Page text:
I turn in time to see the old man coming at me, the cleaver in his right hand raised above his head, ready to split mine.

He moves fast for an old man; very, very fast.

Wednesday, October 5, 2011


Well hello there, sorry to have been such a stranger.

If you follow me on Facebook, Twitter, here (sort of), or now Google+, then you know that I have been a little stumped on my writing since finally finishing the second draft of my Typewriter Challenge story (tentatively titled "That Type of Adventure").

Last week I saw Cindy Schuerr post on Facebook about her entry in Clever Fiction's Weekly Challenge. The weekly challenge is sort of an Iron Chef for writers where you are given three concepts and have to write a flash piece using all of them.

Let me say that I suck at writing flash pieces. I'm not exactly as long-winded as Stephen King, but keeping it under 1000 words is not easy for me. Still, I took the challenge because I need to get writing, and keep writing, and I haven't been lately.

Last week's prompt was rain, sailboat, and shame, and while i struggled with this for a bit, finally inspiration came (although due to the limited space, the first image that came into my head was completely cut from the story) and I was off writing.

As I said, I am rather long winded, and the first draft came out to almost double the limit, so the next couple of days were spent cutting out anything that was not 100% vital to the story, and the result was "Adrift" a story set in the early days of the zombie apocalypse that served as the setting for "Mallville: A Journal of the Zombie Apocalypse".

This week's entry, called "Family Supper" (which is not a zombie story, sorry), was a little easier as a result of the practice that last week served as, but I still spent a couple of days trimming and rewriting it down to the sub-1000 word mark.

As far as "Adrift" goes, there is a longer story there, and I have already started working on it, although if I do not finish it this month, it will be put on hold during November during NaNoWriMo.

Oh, and I have no idea what I'll be doing for NaNoWriMo yet, which is disturbing me a little.

Remember, don't trust the darkness. See you next time.

Friday, September 16, 2011


Do you ever get the feeling that something is going well over your head, but you can't quite figure out what it is? That is how I feel after watching the new film from director Nicolas Winding Refn, “Drive”, based on the novel by James Sallis. This movie is getting fantastic reviews, it even won Best Director at Cannes, and for the life of me I cannot figure out why.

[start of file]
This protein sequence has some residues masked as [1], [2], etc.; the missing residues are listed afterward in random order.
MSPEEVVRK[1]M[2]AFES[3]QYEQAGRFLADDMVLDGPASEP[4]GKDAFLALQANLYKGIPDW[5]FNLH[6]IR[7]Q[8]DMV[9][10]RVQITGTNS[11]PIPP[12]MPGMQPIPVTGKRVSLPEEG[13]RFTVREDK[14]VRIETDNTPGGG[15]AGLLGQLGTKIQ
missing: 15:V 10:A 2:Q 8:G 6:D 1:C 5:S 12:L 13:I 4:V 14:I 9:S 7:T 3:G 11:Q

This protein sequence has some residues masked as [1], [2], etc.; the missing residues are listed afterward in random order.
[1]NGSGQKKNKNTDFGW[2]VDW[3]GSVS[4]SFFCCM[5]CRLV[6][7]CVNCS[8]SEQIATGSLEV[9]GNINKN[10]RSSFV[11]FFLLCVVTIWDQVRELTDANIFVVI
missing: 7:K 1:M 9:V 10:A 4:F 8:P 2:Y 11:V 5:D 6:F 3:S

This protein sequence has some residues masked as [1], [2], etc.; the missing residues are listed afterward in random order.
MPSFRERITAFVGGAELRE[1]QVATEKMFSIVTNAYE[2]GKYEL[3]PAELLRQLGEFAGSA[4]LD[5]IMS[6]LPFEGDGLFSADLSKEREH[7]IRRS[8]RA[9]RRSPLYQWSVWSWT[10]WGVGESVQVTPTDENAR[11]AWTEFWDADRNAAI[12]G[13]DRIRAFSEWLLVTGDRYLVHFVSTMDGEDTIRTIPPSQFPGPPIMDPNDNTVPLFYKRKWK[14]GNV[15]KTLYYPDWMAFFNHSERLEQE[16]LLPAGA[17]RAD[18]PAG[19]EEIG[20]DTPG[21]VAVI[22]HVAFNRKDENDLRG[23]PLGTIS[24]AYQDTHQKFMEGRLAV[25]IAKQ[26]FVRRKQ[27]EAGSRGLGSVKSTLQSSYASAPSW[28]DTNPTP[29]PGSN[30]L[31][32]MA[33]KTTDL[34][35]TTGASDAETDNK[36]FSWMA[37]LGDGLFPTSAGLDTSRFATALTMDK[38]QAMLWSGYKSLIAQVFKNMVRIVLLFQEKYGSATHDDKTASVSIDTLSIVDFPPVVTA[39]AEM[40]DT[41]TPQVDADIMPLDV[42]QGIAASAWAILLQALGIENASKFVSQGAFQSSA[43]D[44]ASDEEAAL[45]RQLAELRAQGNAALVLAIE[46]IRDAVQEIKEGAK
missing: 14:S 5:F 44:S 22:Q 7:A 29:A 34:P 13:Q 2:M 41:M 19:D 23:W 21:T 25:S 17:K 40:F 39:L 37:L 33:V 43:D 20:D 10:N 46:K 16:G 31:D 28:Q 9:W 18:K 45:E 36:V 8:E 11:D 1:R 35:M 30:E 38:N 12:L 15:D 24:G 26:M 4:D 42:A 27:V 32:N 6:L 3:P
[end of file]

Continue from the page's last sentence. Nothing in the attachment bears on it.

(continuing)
“Drive” is the story of, unsurprisingly, a driver (Ryan Gosling: “Crazy, Stupid, Love”), who, when he is not acting as a wheelman-for-hire, is a mechanic and a movie stunt driver. He's developed a bit of a crush on his next door neighbor, Irene (Carey Mulligan: “Wall Street: Money Never Sleeps”), whose ex-convict husband, Standard (Oscar Isaac: “Sucker Punch”), owes a great deal of protection money to some reputable businessmen.

In the interest of protecting Irene and her son, the Driver agrees to help Standard with a robbery that will put him even with his creditors. So along with a woman named Blanche (Christina Hendricks: “Mad Men”), they set out to do what should be a basic, low-level robbery. Naturally things go spectacularly wrong.

This sounds like an exciting film, right? Check out the trailer, it even looks exciting. It looks like it could be a heist movie, or perhaps a roaring rampage of revenge; hell, at the beginning it even seems like it is going to similar to “The Transporter”, but it's not. In fact, despite being called “Drive” very little driving actually goes on in it. A better title would probably have been “Awkward Silence”.

The movie tends to go like this. Dialog, awkward silence, more dialog, awkward silence, something exciting happens, awkward silence. I think that if you were to edit out all of the awkward silence, most of which is just Ryan Gosling staring off into space, you would be left with thirty, maybe forty minutes of movie. There were points early on in the film where I was seriously wondering if Gosling's character was trying to be broody, or if he was just slow-witted. Some of these awkward pauses went on so long that people in the audience started laughing at them.

Of course it wasn't just the silences that elicited laughter from the audience; by the end of the film the close-ups Driver's golden jacket with its embroidered scorpion started getting chuckles as well. Plus it's never a good sign when people are laughing at what seemed like they were supposed to be highly dramatic moments in the film too (the scene in the elevator in the trailer got the biggest laugh of the entire film).